Genshin Impact’s PlayStation Success Has Put Pressure On Xbox


Venti, Zhongli, Raiden Shogun, and Nahida sit together.

Image: HoYoverse

I was today years old when I found out that Microsoft tried to turn Genshin Impact into an Xbox console exclusive. According to sources, its failure to do so is one of the big reasons why the publisher is trying to sign deals with Chinese gaming studios.

According to Reuters, Microsoft was in talks with HoYoverse while Genshin was still early in its development cycle. However, the two companies failed to reach a deal. When the game finally launched in September 2020, it was available on PC, mobile, and PlayStation, but not Xbox. As of May, the game has made an estimated $3 billion in microtransactions on mobile. So it’s safe to say that it’s also made significant amounts of money on PlayStation.

“Microsoft regretted missing out on Genshin Impact,” said one of Reuters’ sources. The game’s success on PlayStation has “added a sense of urgency” for Microsoft to acquire Chinese games. Microsoft missed the Genshin money train, so it’s trying to sign other large and independent studios in China while they don’t have publishers yet. Part of the appeal is that many Chinese studios have the expertise for implementing multiplayer and cross-platform play. These games would be a large boon to publishers that are looking to entice more players to their subscription programs, which allow people to play games for free at a flat monthly price, often across PC, Xbox, and sometimes cloud gaming (95 percent of Chinese games are free-to-play). I didn’t think that being able to play a game on my phone, PC, and console would be a big deal. But it’s slowly driven me to spend more hours in Genshin than I otherwise would have.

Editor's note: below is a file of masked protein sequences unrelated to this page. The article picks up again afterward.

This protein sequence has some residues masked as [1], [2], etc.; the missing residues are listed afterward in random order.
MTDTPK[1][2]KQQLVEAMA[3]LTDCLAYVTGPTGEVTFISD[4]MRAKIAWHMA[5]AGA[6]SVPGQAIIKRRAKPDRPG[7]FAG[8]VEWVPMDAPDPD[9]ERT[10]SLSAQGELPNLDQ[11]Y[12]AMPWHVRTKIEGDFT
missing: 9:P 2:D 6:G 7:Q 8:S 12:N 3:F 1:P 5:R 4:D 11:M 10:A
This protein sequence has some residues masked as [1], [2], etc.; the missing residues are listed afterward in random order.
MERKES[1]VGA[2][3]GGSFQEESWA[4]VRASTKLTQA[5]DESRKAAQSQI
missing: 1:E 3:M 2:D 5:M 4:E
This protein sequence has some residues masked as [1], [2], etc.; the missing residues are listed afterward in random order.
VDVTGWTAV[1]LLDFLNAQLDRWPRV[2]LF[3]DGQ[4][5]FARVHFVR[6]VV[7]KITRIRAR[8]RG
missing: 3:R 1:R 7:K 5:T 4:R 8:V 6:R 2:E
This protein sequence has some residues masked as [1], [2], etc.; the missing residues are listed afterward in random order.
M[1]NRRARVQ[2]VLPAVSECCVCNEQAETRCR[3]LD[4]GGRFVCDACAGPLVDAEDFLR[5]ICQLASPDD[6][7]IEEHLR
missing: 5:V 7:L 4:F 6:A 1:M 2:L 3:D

PlayStation had been playing catch-up to Xbox’s live service capabilities for years, and HoYoverse’s RPG was a huge boon to its portfolio. In Sony’s May financial report, PlayStation listed Genshin alongside Fortnite, Call of Duty: Warzone, and Apex Legends as key titles driving PS Store spending. So not only is Genshin making a mind-boggling amount of money in general: Its console exclusivity is one of the key titles that drives PlayStation’s success.

The major console makers are locked in an arms race for these games, but Chinese studios aren’t just passively taking whatever they’re offered. One company that previously signed a deal with Game Pass is reportedly holding off on another exclusivity contract while its game is still in development.

“We are not signing it yet because we think that when we fully complete our game, it will get an even better offer,” a representative told Reuters.


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